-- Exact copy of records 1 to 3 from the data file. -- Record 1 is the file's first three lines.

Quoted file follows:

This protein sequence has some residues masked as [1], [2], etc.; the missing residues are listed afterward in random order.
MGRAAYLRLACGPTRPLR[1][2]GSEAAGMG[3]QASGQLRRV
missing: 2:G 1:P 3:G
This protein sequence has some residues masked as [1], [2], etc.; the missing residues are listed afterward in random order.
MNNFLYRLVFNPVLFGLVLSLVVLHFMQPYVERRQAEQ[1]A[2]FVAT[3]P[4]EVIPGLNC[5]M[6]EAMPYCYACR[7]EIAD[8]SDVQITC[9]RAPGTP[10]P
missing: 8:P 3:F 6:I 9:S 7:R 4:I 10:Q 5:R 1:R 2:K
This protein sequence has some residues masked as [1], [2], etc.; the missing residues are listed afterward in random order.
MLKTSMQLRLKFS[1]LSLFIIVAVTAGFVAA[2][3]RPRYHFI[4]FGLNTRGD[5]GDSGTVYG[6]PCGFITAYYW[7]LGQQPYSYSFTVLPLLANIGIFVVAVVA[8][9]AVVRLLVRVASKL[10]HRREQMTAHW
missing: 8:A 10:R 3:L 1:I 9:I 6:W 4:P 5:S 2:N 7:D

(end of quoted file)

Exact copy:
This protein sequence has some residues masked as [1], [2], etc.; the missing residues are listed afterward in random order.
MGRAAYLRLACGPTRPLR[1][2]GSEAAGMG[3]QASGQLRRV
missing: 2:G 1:P 3:G
This protein sequence has some residues masked as [1], [2], etc.; the missing residues are listed afterward in random order.
MNNFLYRLVFNPVLFGLVLSLVVLHFMQPYVERRQAEQ[1]A[2]FVAT[3]P[4]EVIPGLNC[5]M[6]EAMPYCYACR[7]EIAD[8]SDVQITC[9]RAPGTP[10]P
missing: 8:P 3:F 6:I 9:S 7:R 4:I 10:Q 5:R 1:R 2:K
This protein sequence has some residues masked as [1], [2], etc.; the missing residues are listed afterward in random order.
MLKTSMQLRLKFS[1]LSLFIIVAVTAGFVAA[2][3]RPRYHFI[4]FGLNTRGD[5]GDSGTVYG[6]PCGFITAYYW[7]LGQQPYSYSFTVLPLLANIGIFVVAVVA[8][9]AVVRLLVRVASKL[10]HRREQMTAHW
missing: 8:A 10:R 3:L 1:I 9:I 6:W 4:P 5:S 2:N 7:D